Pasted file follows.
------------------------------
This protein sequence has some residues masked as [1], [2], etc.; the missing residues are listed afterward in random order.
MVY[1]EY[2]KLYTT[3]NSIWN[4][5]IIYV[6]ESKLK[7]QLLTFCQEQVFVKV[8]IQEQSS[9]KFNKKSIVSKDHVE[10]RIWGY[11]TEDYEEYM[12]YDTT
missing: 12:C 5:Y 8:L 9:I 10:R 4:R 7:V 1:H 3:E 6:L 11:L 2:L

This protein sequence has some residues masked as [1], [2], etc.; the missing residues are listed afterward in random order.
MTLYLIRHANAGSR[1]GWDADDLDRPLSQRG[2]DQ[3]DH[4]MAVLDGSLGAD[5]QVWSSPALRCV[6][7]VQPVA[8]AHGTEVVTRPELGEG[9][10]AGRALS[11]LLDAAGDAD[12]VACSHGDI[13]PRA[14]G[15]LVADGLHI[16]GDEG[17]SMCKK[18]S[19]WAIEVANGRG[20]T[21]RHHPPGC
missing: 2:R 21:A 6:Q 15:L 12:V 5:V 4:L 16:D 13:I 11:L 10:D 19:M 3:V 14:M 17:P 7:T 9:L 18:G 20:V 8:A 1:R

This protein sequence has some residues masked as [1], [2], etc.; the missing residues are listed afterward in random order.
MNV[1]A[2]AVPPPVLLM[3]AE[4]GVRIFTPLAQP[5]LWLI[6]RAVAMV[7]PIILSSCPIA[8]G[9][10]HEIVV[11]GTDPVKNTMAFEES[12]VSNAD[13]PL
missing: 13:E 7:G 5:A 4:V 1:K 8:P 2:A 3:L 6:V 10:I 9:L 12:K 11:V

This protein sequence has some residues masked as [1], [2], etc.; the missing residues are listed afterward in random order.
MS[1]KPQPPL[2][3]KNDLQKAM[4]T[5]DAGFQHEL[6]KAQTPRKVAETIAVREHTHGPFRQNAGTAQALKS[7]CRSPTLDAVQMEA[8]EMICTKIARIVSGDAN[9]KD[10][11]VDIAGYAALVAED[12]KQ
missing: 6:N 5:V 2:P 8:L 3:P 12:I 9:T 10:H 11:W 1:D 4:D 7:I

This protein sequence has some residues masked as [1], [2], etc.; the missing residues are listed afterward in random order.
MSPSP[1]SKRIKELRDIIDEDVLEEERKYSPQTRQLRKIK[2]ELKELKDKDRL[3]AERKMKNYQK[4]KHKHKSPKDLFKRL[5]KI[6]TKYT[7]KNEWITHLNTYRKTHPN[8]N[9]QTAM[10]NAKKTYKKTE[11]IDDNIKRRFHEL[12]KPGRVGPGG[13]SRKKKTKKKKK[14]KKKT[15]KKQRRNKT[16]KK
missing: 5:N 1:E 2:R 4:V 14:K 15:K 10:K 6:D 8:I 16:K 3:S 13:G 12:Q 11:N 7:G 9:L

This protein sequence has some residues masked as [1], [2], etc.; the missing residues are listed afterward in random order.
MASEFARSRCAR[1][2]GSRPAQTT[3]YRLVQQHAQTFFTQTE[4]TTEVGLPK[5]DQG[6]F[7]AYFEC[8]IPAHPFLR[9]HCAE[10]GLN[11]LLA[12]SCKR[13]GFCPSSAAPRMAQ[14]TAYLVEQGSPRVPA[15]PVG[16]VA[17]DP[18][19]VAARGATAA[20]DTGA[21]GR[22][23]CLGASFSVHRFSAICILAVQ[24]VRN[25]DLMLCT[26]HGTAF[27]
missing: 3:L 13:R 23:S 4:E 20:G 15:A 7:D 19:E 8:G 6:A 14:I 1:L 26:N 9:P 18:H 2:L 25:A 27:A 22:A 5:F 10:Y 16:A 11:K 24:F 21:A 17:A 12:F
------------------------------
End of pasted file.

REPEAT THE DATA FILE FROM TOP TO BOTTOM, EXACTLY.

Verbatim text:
This protein sequence has some residues masked as [1], [2], etc.; the missing residues are listed afterward in random order.
MVY[1]EY[2]KLYTT[3]NSIWN[4][5]IIYV[6]ESKLK[7]QLLTFCQEQVFVKV[8]IQEQSS[9]KFNKKSIVSKDHVE[10]RIWGY[11]TEDYEEYM[12]YDTT
missing: 12:C 5:Y 8:L 9:I 10:R 4:R 7:V 1:H 3:E 6:L 11:L 2:L

This protein sequence has some residues masked as [1], [2], etc.; the missing residues are listed afterward in random order.
MTLYLIRHANAGSR[1]GWDADDLDRPLSQRG[2]DQ[3]DH[4]MAVLDGSLGAD[5]QVWSSPALRCV[6][7]VQPVA[8]AHGTEVVTRPELGEG[9][10]AGRALS[11]LLDAAGDAD[12]VACSHGDI[13]PRA[14]G[15]LVADGLHI[16]GDEG[17]SMCKK[18]S[19]WAIEVANGRG[20]T[21]RHHPPGC
missing: 2:R 21:A 6:Q 15:L 12:V 5:V 4:L 16:D 13:I 11:L 10:D 19:M 3:V 14:M 17:P 7:T 9:L 18:G 20:V 8:A 1:R

This protein sequence has some residues masked as [1], [2], etc.; the missing residues are listed afterward in random order.
MNV[1]A[2]AVPPPVLLM[3]AE[4]GVRIFTPLAQP[5]LWLI[6]RAVAMV[7]PIILSSCPIA[8]G[9][10]HEIVV[11]GTDPVKNTMAFEES[12]VSNAD[13]PL
missing: 13:E 7:G 5:A 4:V 1:K 8:P 2:A 3:L 6:V 10:I 9:L 12:K 11:V

This protein sequence has some residues masked as [1], [2], etc.; the missing residues are listed afterward in random order.
MS[1]KPQPPL[2][3]KNDLQKAM[4]T[5]DAGFQHEL[6]KAQTPRKVAETIAVREHTHGPFRQNAGTAQALKS[7]CRSPTLDAVQMEA[8]EMICTKIARIVSGDAN[9]KD[10][11]VDIAGYAALVAED[12]KQ
missing: 6:N 5:V 2:P 8:L 3:P 12:I 9:T 10:H 11:W 1:D 4:D 7:I

This protein sequence has some residues masked as [1], [2], etc.; the missing residues are listed afterward in random order.
MSPSP[1]SKRIKELRDIIDEDVLEEERKYSPQTRQLRKIK[2]ELKELKDKDRL[3]AERKMKNYQK[4]KHKHKSPKDLFKRL[5]KI[6]TKYT[7]KNEWITHLNTYRKTHPN[8]N[9]QTAM[10]NAKKTYKKTE[11]IDDNIKRRFHEL[12]KPGRVGPGG[13]SRKKKTKKKKK[14]KKKT[15]KKQRRNKT[16]KK
missing: 5:N 1:E 2:R 4:V 14:K 15:K 10:K 6:D 8:I 16:K 3:S 13:G 12:Q 11:N 7:G 9:L

This protein sequence has some residues masked as [1], [2], etc.; the missing residues are listed afterward in random order.
MASEFARSRCAR[1][2]GSRPAQTT[3]YRLVQQHAQTFFTQTE[4]TTEVGLPK[5]DQG[6]F[7]AYFEC[8]IPAHPFLR[9]HCAE[10]GLN[11]LLA[12]SCKR[13]GFCPSSAAPRMAQ[14]TAYLVEQGSPRVPA[15]PVG[16]VA[17]DP[18][19]VAARGATAA[20]DTGA[21]GR[22][23]CLGASFSVHRFSAICILAVQ[24]VRN[25]DLMLCT[26]HGTAF[27]
missing: 3:L 13:R 23:S 4:E 20:G 15:A 7:D 19:E 8:G 6:A 14:I 1:L 26:N 9:P 18:H 2:L 25:A 27:A 22:A 5:F 10:Y 16:A 11:K 24:F 21:A 17:A 12:F